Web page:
Dirty Little Helpers: game walkthroughs, game guides, and FAQs. Some of us resort to them when stuck in a video game for hours. But the sense of guilt and shame is nearly always there. Many video game enthusiasts are divided over the nature of game walkthroughs; some consider them a necessary evil, while others see them as cheats. The answer is neither black nor white (more on it in a bit).
Why Do People Use Game Walkthroughs?
There’s a big reason sites like game wikis and GameFAQs have grown exponentially in popularity in recent years. People look stuff up when playing a video game. When asked why would they use a game guide or walkthrough, most users say that some titles are so poorly-designed that there is no way in the world an average player could learn how to unlock an achievement, get a weapon upgrade, jump to the next level, or beat that final boss without the extra help.
Most of these people use game walkthroughs to speed up the gaming process and create a more fluid experience. Or they may cut themselves hours of stress and frustration when they are stuck for some odd reason.
Other people are less practical. They just want to get as many game collectibles as they can without wasting hours of their lives on a cluster of pixels. Other people look up the prices of specific items to keep themselves from wasting days grinding low-value items to sell.
Players may also use a game walkthrough when playing older games like action-adventure titles or puzzles, which are incredibly hard to solve by yourself, or when they just want to relax and have fun. It is the same logic behind why people pay for microtransactions.
Also, some gamers use game walkthroughs to help them recall things like what mobs drop which items for their craft. They spare themselves hours of mindless grinding in an area they had already successfully cleared. Other gamers may use FAQs to gain access to secret levels like Whimsyshire in Diablo III (here is the full level walkthrough) or to know which quests are worth completing in certain areas like the Hall of Echoes in Divinity Original Sin 2 (you can check out the Divinity Original Sin 2 guide here.)
Is It Cheating?
As a brutally honest brave soul once put it, “If it feels like cheating, it is cheating”. But the question is, who are you cheating on? How can using a guide in a single-player strategy game, for instance, be cheating when the only person you are playing against is a computer algorithm?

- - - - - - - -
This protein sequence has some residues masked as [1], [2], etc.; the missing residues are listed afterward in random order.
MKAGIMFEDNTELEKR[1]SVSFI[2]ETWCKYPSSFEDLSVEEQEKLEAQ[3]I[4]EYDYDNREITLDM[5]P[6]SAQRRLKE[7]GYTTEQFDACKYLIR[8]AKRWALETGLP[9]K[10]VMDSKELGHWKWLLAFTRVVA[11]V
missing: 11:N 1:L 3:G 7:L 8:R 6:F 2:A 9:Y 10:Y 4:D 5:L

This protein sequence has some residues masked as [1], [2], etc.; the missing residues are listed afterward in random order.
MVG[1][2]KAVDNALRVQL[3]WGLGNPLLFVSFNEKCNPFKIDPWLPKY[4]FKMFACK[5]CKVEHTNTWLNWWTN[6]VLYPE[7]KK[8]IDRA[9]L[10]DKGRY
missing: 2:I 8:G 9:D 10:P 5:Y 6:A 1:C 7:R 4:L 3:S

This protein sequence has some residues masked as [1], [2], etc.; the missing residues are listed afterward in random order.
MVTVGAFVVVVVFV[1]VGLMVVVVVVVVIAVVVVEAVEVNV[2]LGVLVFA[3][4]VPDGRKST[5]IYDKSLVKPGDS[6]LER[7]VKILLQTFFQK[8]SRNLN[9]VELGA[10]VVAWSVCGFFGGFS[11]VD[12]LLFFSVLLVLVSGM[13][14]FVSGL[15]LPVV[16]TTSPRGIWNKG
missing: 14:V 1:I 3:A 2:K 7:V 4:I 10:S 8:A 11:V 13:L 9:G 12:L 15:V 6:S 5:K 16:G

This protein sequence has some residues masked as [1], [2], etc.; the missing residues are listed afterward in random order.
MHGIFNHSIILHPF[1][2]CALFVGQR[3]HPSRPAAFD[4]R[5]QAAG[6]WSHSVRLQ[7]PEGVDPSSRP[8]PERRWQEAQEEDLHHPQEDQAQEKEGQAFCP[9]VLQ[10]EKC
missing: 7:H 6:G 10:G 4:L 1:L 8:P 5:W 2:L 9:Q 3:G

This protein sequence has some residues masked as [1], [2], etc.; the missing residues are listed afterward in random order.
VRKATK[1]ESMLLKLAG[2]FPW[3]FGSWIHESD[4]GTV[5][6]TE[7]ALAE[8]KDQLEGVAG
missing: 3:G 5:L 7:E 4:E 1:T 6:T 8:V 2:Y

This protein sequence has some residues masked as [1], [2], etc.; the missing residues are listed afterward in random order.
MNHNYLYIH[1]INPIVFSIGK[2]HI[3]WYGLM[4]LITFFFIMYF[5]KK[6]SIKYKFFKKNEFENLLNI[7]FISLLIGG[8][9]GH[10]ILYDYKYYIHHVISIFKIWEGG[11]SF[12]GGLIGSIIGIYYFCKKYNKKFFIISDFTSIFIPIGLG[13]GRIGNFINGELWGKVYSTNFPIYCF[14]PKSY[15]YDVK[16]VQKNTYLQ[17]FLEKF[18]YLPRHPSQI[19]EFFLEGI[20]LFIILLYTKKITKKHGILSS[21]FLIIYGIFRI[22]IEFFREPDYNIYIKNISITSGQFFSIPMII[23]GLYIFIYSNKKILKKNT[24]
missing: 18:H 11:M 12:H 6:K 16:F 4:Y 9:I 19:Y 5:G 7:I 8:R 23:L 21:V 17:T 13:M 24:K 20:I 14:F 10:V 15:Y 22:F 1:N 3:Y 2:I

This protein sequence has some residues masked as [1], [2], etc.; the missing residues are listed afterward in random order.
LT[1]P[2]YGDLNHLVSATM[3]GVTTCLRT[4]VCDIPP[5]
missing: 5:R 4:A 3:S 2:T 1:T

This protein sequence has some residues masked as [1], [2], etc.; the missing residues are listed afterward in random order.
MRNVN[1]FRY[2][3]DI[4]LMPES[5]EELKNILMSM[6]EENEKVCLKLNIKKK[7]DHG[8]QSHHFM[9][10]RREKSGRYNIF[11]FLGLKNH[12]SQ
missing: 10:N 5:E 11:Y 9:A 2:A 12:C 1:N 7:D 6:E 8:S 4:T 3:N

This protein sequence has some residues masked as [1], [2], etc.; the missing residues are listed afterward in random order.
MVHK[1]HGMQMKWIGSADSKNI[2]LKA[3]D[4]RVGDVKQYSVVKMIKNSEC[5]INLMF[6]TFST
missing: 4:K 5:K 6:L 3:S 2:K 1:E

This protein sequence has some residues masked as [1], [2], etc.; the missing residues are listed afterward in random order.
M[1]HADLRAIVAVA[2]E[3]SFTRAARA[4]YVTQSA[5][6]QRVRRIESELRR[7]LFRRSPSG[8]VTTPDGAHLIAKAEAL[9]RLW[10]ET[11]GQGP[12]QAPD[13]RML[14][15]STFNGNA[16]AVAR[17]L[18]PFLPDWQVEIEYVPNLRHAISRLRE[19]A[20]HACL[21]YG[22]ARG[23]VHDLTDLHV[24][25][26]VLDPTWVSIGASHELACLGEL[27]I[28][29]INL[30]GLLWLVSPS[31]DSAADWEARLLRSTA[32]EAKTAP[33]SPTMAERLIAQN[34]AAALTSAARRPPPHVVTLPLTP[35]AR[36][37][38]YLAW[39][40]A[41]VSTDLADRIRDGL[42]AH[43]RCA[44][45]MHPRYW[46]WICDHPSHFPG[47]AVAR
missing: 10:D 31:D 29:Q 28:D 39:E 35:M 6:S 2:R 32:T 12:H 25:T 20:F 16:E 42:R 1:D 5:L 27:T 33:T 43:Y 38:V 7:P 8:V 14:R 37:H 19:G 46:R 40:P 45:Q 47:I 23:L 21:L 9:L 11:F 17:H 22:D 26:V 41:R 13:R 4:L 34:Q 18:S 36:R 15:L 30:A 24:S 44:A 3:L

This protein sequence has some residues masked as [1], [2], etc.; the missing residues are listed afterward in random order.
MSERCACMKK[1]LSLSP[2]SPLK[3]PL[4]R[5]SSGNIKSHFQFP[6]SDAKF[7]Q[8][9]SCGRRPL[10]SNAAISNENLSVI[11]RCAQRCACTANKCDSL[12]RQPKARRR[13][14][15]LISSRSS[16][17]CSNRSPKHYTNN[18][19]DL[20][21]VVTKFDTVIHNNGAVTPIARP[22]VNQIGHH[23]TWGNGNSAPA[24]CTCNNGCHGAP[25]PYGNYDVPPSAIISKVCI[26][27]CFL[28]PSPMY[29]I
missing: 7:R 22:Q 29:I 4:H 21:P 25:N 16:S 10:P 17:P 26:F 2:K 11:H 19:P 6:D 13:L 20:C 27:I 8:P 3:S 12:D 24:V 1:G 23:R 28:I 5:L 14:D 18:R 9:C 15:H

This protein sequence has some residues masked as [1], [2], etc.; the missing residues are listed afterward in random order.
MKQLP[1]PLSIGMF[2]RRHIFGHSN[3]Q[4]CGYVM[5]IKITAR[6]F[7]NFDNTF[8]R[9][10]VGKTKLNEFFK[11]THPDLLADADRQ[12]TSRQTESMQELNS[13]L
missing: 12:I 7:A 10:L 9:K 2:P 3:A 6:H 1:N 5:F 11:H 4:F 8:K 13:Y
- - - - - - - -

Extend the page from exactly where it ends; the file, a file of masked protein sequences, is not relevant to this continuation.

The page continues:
So, in single-player mode, the only person you are cheating on by using a walkthrough is yourself. In other words, you deprive yourself of the whole gaming experience and a sense of accomplishment in the end.
Gamers don’t consider using game walkthroughs cheating because they don’t offer you an unfair advantage over other players or create an unbalance in the game’s mechanics and/or economy. Video game cheat cartridges; invincibility modes; or flying, speed, and wall-hacks in online games do.
Game guides, on the other hand, are like cheating on your math homework by getting the solution from an answer engine like Wolfram Alpha. You are just robbing yourself of the way the game was supposed to be played. For instance, in horror games or action-adventure titles, you lose the element of immersion if you know all the spoilers, shortcuts, and Easter eggs beforehand.
That is why many seasoned players would rather complete a game on their own; then they can go back to it with a walkthrough in their hands to find all the collectibles and things that they might have missed the first time.
Does using game walkthroughs and FAQs make you a cheater? It depends. If for you, it feels like cheating, and you get a sense of shame and defeat whenever you use them, play the game without their help. But if they make the game more fun and save you needless stress and frustration, use them to your heart’s content. Do it as long as these tools don’t give you an unfair advantage over other players… that would be “cheating.”
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